Jason Weems has won the Fred B. Kniffen Book Award for Best Authored Publication, and the John Gjerde Prize for the Best Book on Midwestern History awards for his book, “Barnstorming the Prairies: How Aerial Vision Shaped the Midwest.”
Writing a book is an all-encompassing commitment,” Weems said. “As scholars, we do it because of a belief that we can bring about a better understanding of the world. When trusted colleagues suggest that you might be succeeding in that effort, it is very special.”
The book offers a panoramic view of the transformative nature and power of aerial vision that remade the Midwest in the wake of the airplane. It addresses how fight led to a new view of the Midwest, and how aerial vision helped to recast the Midwestern landscape amid the technological change and social uncertainty of the early 20th century.
The Fred B. Kniffen Book Award for Best Authored Publication is awarded by the International Society for Landscape, Place and Material Culture Studies (ISLPMC). The ISLPMC encourages and recognizes books by authors regarding North American material culture, which is the physical evidence of culture, such as objects and architecture. Named for the renowned geographer, Fred Kniffen, the prize in his honor is granted annually for the best book in the field published within two years of the award.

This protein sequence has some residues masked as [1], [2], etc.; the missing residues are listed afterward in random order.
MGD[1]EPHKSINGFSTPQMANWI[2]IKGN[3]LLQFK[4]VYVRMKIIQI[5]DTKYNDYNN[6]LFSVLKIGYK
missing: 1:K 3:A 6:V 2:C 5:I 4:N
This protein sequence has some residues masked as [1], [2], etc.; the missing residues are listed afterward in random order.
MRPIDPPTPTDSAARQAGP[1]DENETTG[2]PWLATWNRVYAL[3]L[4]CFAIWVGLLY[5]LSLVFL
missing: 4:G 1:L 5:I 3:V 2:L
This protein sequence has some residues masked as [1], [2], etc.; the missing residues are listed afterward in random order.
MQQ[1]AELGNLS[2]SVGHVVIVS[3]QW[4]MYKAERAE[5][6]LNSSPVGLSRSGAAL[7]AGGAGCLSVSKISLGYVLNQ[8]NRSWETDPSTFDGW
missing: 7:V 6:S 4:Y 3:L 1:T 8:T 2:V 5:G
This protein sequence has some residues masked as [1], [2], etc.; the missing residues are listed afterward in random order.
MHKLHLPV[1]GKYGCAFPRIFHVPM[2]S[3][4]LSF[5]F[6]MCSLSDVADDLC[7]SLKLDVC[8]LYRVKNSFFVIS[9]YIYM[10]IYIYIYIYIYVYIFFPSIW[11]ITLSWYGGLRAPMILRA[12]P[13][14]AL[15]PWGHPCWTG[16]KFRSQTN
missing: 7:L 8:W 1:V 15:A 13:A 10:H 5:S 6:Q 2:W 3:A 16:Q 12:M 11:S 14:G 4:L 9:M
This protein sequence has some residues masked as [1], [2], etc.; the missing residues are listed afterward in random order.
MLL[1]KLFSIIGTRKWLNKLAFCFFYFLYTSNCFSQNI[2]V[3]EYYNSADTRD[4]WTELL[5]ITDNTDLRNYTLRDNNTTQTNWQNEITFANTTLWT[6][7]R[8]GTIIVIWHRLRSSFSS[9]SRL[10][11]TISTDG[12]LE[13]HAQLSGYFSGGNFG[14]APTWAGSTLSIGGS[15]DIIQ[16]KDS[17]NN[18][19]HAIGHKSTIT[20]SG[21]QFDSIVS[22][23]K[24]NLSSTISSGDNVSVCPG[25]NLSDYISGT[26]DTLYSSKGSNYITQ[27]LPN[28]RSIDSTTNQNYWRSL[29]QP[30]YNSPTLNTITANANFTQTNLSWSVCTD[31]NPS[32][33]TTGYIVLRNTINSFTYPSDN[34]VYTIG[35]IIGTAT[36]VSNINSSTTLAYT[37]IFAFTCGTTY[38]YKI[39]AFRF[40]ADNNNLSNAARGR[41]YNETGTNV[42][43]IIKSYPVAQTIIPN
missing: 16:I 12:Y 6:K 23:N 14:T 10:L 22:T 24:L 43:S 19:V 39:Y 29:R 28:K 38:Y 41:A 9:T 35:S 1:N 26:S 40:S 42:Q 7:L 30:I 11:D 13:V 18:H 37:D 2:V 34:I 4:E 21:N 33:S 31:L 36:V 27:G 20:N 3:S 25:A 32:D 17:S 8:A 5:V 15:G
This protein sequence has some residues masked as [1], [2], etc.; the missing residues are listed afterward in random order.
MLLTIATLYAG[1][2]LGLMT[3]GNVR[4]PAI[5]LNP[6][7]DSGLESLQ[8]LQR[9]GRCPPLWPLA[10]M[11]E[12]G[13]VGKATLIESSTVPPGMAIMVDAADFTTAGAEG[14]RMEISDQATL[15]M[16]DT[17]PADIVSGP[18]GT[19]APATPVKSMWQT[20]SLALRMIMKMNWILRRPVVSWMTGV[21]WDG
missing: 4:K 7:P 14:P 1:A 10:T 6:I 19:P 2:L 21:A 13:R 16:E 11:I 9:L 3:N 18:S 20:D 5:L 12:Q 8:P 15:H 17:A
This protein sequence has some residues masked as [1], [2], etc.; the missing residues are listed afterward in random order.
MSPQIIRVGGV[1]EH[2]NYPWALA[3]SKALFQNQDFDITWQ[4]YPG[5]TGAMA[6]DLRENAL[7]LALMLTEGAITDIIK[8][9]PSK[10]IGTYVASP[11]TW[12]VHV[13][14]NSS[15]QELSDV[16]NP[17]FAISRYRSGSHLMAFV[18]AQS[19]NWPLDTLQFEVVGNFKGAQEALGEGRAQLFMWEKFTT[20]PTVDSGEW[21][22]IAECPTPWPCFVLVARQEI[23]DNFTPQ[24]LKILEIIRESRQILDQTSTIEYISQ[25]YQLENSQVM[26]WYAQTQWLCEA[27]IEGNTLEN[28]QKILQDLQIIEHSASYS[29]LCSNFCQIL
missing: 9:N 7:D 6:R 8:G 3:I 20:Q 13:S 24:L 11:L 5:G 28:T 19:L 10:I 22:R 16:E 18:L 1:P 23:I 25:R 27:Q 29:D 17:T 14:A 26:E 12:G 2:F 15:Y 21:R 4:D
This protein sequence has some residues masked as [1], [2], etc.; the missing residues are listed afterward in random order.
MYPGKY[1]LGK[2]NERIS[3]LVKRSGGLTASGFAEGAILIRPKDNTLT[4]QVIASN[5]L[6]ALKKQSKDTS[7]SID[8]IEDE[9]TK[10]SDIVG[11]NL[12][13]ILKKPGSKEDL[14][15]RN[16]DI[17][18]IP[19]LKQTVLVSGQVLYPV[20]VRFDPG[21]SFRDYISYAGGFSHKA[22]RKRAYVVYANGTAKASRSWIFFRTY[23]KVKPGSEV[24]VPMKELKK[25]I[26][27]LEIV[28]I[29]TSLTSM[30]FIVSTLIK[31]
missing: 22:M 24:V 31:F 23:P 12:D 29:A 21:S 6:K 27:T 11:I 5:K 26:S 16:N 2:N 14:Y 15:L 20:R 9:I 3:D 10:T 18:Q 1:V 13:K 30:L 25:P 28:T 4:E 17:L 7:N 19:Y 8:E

The Jon Gjerde Prize for the Best Book on Midwestern History is awarded by the Midwestern History Association to the best book authored on a Midwestern history topic during a calendar year. In the award announcement, it was noted that “Weems directs our attention to bird’s-eye-view maps, historic atlases, the paintings of Grant Wood, Frank Lloyd Wright plans, Farm Service Administration photos, as well as aerial photographs, to explore both the physical and the imaginative landscape of the Midwest.”